Opportunity is the first chapter of every American success story. It begins when somebody is given a chance.
 
But sadly, countless opportunities may disappear because of regulations being considered by city and state governments across the county.  Part-time work, the great stepping stone enabling millions of Americans to pay bills while pursuing their education is now at risk of going away.  Tucked within benign-sounding scheduling ordinances are provisions that we fear would have this tragic effect.
 

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To be clear, we support ending scheduling practices that cause hardship on many workers and families.  Employees should not be forced to close a retail establishment late at night and open early the next morning with only a few hours’ rest.  Nor should they be subject to mandatory “on-call” scheduling or posting schedules just a few days before shifts begin.
 
Our concern stems from rules that seek to eliminate part-time work and restrict managers from responding to each employee’s unique life circumstances.  Some provisions would keep employers from hiring part-time workers by requiring that available hours be offered only to existing employees.  This requirement is misguided.  First, not all employees want full-time work.  In fact, some laws do not allow teenagers to work full-time.  And second, some employers offer regular healthcare and other benefits to part-time workers, debunking the myth that part-time work is just a way to suppress costs.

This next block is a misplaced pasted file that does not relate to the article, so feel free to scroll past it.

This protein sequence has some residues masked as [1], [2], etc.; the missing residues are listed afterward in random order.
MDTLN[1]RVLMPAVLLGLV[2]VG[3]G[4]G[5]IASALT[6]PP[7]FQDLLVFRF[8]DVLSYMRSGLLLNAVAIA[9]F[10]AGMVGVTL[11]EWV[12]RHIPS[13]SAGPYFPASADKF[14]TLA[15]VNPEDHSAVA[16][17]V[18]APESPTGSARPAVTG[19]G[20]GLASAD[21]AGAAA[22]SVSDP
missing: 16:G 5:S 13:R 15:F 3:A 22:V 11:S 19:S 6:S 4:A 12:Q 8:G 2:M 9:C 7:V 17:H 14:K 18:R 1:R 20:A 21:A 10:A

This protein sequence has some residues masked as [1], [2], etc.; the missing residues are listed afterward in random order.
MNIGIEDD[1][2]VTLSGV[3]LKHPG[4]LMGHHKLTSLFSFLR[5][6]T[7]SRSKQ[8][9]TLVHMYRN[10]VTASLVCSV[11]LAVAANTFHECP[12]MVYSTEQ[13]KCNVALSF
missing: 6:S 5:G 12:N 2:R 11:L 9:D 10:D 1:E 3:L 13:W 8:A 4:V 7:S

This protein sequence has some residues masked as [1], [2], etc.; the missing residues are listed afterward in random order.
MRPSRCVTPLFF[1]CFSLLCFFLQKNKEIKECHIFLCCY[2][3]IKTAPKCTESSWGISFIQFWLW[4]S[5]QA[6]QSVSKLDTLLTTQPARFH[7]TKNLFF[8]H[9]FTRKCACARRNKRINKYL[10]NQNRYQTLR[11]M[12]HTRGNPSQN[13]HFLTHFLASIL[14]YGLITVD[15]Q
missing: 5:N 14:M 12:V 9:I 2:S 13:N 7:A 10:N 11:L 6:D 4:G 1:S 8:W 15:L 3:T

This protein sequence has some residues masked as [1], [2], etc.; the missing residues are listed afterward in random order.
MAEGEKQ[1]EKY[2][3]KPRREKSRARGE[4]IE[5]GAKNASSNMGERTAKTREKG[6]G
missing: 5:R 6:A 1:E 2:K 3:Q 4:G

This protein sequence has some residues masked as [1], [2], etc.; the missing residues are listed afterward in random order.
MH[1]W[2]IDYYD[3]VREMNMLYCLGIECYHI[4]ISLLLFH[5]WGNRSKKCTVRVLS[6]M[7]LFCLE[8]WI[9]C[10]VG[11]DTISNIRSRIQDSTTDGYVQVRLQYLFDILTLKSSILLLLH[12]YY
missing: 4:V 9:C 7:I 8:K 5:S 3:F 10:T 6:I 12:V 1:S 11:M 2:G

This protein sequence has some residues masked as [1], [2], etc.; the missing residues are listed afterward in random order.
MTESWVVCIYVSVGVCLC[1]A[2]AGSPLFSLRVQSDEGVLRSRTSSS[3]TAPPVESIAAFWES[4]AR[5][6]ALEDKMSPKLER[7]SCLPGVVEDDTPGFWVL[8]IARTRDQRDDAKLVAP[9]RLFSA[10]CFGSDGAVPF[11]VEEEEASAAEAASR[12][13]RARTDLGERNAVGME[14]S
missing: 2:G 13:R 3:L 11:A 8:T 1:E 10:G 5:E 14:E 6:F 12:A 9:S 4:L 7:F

Other provisions levy financial penalties against employers that make scheduling changes within a certain amount of time, even in cases of unforeseen circumstances.  Forced with this dilemma, managers will be drawn to applicants with more availability and fewer external demands.  We believe these are precisely the wrong incentives.   A young woman shouldn’t be passed over for a part-time job because she wants to play on the soccer team, or needs to watch a younger sibling while her mom is at work.
 
Some will suffer more than others.  In communities of color, jobs and an education are harder to come by.  Unemployment rates among Blacks and Hispanics soar above the national average of 4.9 percent, and the unemployment rate for work-eligible teens (ages 16-19) is an alarming 15.6 percent.
Long-term costs are staggering as well.  The White House released a study last year showing that if men of color participated in the workforce at the same rate as their white counterparts, domestic GDP would swell by $350 billion.
 
Our organization proudly serves these communities.  Through our charter school, work readiness, training, and job placement programs, we help meet the stark challenges confronting at-risk youth.  Many live in single-parent homes where they are forced to shoulder financial burdens and family obligations at an early age.   Others must work part-time to finance their higher education.
 
These talented and deserving young Americans need flexible part-time work.  Earning income from an employer that understands their circumstances builds self-esteem and responsibility and gives them a paycheck that keeps their dreams alive.  Without part-time employment, many young people would be forced to give up their education or make other unfortunate sacrifices.
 
Critical to breaking the cycle of poverty is to open the door of opportunity to people from difficult circumstances.  While onerous scheduling practices benefit no one, neither do policies that punish employers willing to work with young Americans who want a brighter future.
 
We fear proliferation of laws recently enacted in San Francisco, and currently before city and state governments in Seattle, Washington, DC, and New York, that slash part-time work and straight-jacket the relationship between managers and their employees.  Employers across the country will eventually have fewer such positions available, and restrictive scheduling requirements will discourage the hiring of applicants with unusual life challenges.

Garza is President and CEO of the Association for the Advancement of Mexican Americans (AAMA)